Since he was, moreover, very polite, except when money was being discussed, he passed, and rightly so, for the most aristocratic of Verrières’ notables.

— The Red and the Black

He went on to suspect Bergotte, the painter, the Verdurins, pausing for a moment to admire once again the wisdom of society people in refusing to mix with those artistic circles in which such things were possible, perhaps even openly avowed as good jokes; but then he recalled the traits of honesty that were to be observed in those Bohemians and contrasted them with the life of expedients, often bordering on fraudulence, to which the want of money, the craving for luxury, the corrupting influence of their pleasures often drove members of the aristocracy.

— In Search of Lost Time

“He has stolen the money from my bedroom!”

— The Brothers Karamazov

I am by no means sure that your son, in his recklessness and ignorance—I will use no severer word—has not tried to raise money by holding out his future prospects, or even that some one may not have been foolish enough to supply him on so vague a presumption: there is plenty of such lax money-lending as of other folly in the world.

— Middlemarch

If only I had plenty of money!

— Journey to the End of the Night

I didn’t understand her at all then: I thought she wouldn’t come with me unless I had some money, that she would never accept me penniless.

— The Brothers Karamazov

The sound of our pens going refreshed us exceedingly, insomuch that I sometimes found it difficult to distinguish between this edifying business proceeding and actually paying the money.

— Great Expectations

Hence one denies their existence, just as the common man denies the existence of the air, insisting that it is mere emptiness; but it seems that precisely this is what lends life a certain spectral quality—the fact that everything that is denied reality, everything that is colourless, odourless, tasteless, imponderable and non-moral, like water, air, space, money and the passing of time, is in reality what is most important.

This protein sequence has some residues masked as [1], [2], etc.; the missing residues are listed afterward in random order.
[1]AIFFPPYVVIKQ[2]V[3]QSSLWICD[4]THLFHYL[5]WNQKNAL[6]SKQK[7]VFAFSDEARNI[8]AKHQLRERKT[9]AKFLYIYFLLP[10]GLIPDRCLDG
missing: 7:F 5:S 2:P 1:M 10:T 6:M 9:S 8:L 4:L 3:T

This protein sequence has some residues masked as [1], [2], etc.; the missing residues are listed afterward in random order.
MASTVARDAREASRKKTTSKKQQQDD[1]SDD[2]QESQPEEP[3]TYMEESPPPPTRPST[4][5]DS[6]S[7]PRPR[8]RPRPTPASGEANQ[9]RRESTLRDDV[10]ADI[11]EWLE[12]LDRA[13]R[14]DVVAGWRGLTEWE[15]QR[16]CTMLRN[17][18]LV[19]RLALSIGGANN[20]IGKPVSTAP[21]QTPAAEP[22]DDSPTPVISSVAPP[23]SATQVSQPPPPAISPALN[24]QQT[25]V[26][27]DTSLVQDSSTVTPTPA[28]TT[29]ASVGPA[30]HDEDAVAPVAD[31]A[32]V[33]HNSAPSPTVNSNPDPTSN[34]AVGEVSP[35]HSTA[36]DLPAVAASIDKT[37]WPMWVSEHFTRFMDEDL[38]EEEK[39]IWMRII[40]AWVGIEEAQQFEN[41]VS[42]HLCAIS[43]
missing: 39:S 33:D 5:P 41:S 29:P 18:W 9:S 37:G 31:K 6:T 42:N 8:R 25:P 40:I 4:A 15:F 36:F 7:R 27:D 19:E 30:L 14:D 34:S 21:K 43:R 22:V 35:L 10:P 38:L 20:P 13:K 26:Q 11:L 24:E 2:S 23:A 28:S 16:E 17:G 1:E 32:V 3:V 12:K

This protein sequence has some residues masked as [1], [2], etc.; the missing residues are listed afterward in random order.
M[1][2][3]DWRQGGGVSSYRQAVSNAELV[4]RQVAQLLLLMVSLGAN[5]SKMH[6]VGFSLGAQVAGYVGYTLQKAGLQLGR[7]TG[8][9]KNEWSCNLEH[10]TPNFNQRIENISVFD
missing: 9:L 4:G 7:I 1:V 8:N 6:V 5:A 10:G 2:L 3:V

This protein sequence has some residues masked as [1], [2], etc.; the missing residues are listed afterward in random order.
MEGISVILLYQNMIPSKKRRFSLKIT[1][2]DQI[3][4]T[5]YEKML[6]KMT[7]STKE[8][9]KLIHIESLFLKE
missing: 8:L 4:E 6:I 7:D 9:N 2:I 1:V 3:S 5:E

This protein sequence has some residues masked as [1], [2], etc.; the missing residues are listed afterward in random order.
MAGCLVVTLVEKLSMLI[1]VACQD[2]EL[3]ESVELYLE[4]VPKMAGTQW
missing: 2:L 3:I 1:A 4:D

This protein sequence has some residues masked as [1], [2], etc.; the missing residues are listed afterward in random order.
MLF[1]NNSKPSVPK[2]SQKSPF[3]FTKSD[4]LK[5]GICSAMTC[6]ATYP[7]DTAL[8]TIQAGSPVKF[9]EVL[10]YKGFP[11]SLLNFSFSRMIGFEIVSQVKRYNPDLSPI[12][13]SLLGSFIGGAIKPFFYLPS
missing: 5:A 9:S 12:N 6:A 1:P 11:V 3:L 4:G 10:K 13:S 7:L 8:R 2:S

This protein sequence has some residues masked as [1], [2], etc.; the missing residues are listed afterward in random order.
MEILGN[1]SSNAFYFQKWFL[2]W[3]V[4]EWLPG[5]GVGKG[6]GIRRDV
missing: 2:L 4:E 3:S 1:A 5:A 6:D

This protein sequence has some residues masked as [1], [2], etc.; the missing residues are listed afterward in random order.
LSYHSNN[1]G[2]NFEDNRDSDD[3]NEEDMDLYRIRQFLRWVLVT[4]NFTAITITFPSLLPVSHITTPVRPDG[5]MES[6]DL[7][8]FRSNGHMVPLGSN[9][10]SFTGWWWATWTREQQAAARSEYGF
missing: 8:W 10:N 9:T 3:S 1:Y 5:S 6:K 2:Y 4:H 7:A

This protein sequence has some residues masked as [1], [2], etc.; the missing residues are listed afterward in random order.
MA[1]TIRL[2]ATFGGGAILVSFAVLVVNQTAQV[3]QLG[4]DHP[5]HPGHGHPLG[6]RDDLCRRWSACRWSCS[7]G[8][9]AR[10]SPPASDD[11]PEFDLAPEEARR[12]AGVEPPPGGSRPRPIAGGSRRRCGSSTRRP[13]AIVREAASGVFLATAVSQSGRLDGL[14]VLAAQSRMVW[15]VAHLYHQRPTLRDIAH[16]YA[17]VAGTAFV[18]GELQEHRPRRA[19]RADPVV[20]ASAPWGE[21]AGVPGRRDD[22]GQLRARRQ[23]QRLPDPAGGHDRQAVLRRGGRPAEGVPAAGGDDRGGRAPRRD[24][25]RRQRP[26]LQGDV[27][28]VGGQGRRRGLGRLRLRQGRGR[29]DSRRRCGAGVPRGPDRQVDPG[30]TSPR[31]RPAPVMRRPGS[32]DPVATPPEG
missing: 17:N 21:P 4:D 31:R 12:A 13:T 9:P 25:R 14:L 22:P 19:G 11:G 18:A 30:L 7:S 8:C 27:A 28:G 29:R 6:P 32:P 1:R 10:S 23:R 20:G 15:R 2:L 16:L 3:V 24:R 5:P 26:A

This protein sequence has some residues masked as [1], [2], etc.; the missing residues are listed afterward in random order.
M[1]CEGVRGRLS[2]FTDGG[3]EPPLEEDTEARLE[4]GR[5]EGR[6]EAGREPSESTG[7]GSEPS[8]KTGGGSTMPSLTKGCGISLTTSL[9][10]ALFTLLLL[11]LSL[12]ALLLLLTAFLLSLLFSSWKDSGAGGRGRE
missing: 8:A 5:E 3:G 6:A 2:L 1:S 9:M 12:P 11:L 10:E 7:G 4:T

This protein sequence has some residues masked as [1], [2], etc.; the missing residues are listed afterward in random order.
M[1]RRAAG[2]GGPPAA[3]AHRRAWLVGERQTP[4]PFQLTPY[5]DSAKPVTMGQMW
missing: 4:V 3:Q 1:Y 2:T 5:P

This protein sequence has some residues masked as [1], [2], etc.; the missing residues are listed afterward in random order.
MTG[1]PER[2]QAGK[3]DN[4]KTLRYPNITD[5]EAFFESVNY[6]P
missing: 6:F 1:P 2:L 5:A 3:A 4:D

— The Man Without Qualities

Rastignac set his money on the table and took a seat, feeling an extraordinary heightened curiosity at the sudden change in this man who, having at first spoken about killing him, was now setting himself up as his protector.

— Père Goriot

But all I know about him is that he was a man who brought me some money that he owed me for a length of cloth I had sold him.

— The Decameron

‘Well, then, come along—no use to take truck and leave money.’

— Adventures of Huckleberry Finn
death

There is a reaper, Death yclept, by Almighty God employed.

— Berlin Alexanderplatz

I wasn’t as big as death.

— Journey to the End of the Night

Like one who after a night of drunken revelry hies to his bed, still reeling, but with conscience yet pricking him, as the plunging of the Roman race-horse but so much the more strike his steel tags into him; as one who in that miserable plight still turns and turns in giddy anguish, praying God for annihilation until the fit be passed; and at last amid the whirl of woe he feels, a deep stupor steals over him, as over the man who bleeds to death, for conscience is the wound, and there’s naught to staunch it; so, after sore wrestlings in his berth, Jonah’s prodigy of ponderous misery drags him drowning down to sleep.

— Moby-Dick; or, The Whale

But when a belief vanishes, there survives it—more and more vigorously so as to cloak the absence of the power, now lost to us, of imparting reality to new things—a fetishistic attachment to the old things which it did once animate, as if it was in them and not in ourselves that the divine spark resided, and as if our present incredulity had a contingent cause—the death of the gods.

— In Search of Lost Time

He alone knew he was going to his death.

— Zorba the Greek

And the intoxication, as I knew even then, was the recklessness of infinite possibility, of danger, the secret ugly frightening pulse of war itself, of the death that we all wanted, for each other and for ourselves.

— The Golden Notebook

He said it was death.

— Adventures of Huckleberry Finn

But let my death come at the hand

Of one my wrong has injured.

— Metamorphoses

If you yell at her, one morning: ‘Good heavens! what’s happened to you?! Your nose has grown a foot long overnight!!’ she’ll rush to the mirror, scared to death.

— History

And a well, or an ice-house, it somehow proved to him, poor pagan; where, strange to say, for all the heat of his sweatings, he caught a terrible chill which lapsed into a fever; and at last, after some days’ suffering, laid him in his hammock, close to the very sill of the door of death.

— Moby-Dick; or, The Whale